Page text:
The Tikar are a group of related ethnic proto-Bantoid Tikar-speaking groups in Cameroon. They live primarily in the northwestern part of the country, in the Northwest Province near the Nigerian border. In the Bamenda Grassfields, those who claim Tikar origin include Nso, Kom, Bum,Bafut, Oku, Mbiame, Wiya, Tang, War, Mbot, Mbem, Fungom, Weh, Mmen, Bamunka, Babungo, Bamessi, Bamessing, Bambalang, Bamali, Bafanji, Baba (Papiakum), Bangola, Big Babanki, Babanki Tungo, Nkwen, Bambili and Bambui.
Their population is approximately  47,000. They share their language with the Bedzan pygmies.
In recent times, the Tikar people have become popular to African-Americans.

                       Tikar people of Nso tribe, Cameroon

On the 2006 PBS television program African American Lives, the noted African American musician Quincy Jones had his DNA tested; the test showed him to be of Tikar descent. In the PBS television program Finding Your RootsAfrican American former Secretary of State Condoleezza Rice learned she shared maternal heritage with the Tikar. Actress  Alfre Woodard's also traced her recent DNA ancestry to the Tikar people of Cameroon
Condolezza Rice traces her ancestry to Tikat people of Cameroon

 The Tikar people speak Bantoid language, also called Tikar. Tikar is a Bantoid language of uncertain classification spoken in Cameroon by the Bankim, Ngambe, and related Tikar peoples, as well as by the Bedzan Pygmies. Blench (2011) states that the little evidence available suggests that it is most closely related to the Mambiloid and Dakoid languages.Variants of the name are Tikali, Tikar-East, Tikari, Tingkala. A Bandobo variety (Ndobo, Ndob, Ndome) may be a separate language. Less divergent dialects are Twumwu (Tumu) in Bankim, Tige in Ngambe, Nditam, Kong, Mankim, Gambai, and Bedzan.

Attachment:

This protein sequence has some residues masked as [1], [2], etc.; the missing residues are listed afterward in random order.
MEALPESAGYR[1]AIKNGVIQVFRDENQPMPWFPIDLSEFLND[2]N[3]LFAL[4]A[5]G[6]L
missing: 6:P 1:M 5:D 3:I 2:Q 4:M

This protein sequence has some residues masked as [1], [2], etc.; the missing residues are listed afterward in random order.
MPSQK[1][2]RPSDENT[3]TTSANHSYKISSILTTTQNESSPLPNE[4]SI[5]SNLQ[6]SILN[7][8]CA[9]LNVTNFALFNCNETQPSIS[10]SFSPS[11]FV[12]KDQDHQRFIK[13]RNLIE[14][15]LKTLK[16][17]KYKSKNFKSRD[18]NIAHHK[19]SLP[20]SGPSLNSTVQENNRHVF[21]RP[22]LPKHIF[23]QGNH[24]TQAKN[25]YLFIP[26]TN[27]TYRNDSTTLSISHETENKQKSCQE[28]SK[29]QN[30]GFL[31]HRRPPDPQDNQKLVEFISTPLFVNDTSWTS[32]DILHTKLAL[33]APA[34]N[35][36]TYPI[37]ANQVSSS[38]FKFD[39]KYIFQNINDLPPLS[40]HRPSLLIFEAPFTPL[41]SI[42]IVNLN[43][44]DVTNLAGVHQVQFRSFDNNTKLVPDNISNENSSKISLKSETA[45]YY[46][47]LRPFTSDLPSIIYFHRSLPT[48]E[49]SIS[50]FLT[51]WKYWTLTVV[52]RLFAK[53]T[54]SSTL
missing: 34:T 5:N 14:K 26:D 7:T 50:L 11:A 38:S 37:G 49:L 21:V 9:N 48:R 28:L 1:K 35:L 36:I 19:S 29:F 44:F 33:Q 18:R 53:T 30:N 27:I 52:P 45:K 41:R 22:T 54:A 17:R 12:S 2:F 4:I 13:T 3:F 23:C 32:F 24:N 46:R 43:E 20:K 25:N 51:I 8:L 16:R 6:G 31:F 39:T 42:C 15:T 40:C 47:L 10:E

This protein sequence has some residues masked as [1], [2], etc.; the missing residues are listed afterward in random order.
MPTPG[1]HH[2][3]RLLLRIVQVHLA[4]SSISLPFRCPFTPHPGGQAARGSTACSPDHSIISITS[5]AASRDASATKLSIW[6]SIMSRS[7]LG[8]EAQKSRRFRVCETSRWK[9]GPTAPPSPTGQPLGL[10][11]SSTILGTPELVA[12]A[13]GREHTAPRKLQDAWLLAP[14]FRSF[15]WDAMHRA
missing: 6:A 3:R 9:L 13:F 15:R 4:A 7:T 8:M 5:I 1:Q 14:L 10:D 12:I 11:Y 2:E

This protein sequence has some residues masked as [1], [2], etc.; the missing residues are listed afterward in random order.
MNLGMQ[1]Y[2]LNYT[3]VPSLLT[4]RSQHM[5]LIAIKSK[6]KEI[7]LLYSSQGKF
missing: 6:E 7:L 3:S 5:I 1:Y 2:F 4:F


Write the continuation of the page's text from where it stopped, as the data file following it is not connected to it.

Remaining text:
Tikar people

Tikar is a cover term for three relatively similar dialects spoken in the Cameroun Grassfields, Tikari, Tige
and Tumu (Stanley 1991). Tikar is spoken on the Tikar plain, south and south-east of Mambiloid proper,
and it shares a common border with some Mambila and Kwanja lects in Cameroun. The Tikar Plain, a
highly multi-lingual region, is referenced in many early administrative documents. Koelle (1954) includes a
Tikar wordlist, but the first analysis of the Tikar language may be in Westermann & Bryan (1952) who
considered it an isolated language. Richardson (1957) groups it with Bantoid and Williamson (1971) treats
it as an isolated subgroup of her Bantu node. Clearly, the Tikar language has always been somewhat
problematic in terms of its classification. Dieu & Renaud (1983) placed it together with Ndemli, another
language that is hard to classify, although this may be simply an admission of ignorance. Piron (1996,
III:628) recognises it as part of her non-Bantu group and assigns it a co-ordinate branch with Dakoid,
Tivoid, Grassfields and the other branches of Bantoid (her ‘South Bantoid’) in opposition to Mambiloid.
Stanley (1991) notes that Tikar has many lexical similarities with the neighbouring Bafia (A53) but that the
morphosyntax is quite different.

            Legendary Musician Quincy Jones traces his ancestry to Tikar people of Cameroon

The main sources for this language are Hagège (1969), Jackson & Stanley (1977), Jackson (1980, 1984,
1987, 1988), Stanley (1982a,b,c; 1991) and Stanley-Thorne (1995). Following the establishment of a
literacy programme, Tikar has been studied intensively and there are various academic papers on the syntax
as well as a doctoral thesis (Stanley 1991). Separately a series of lexical studies published in German exist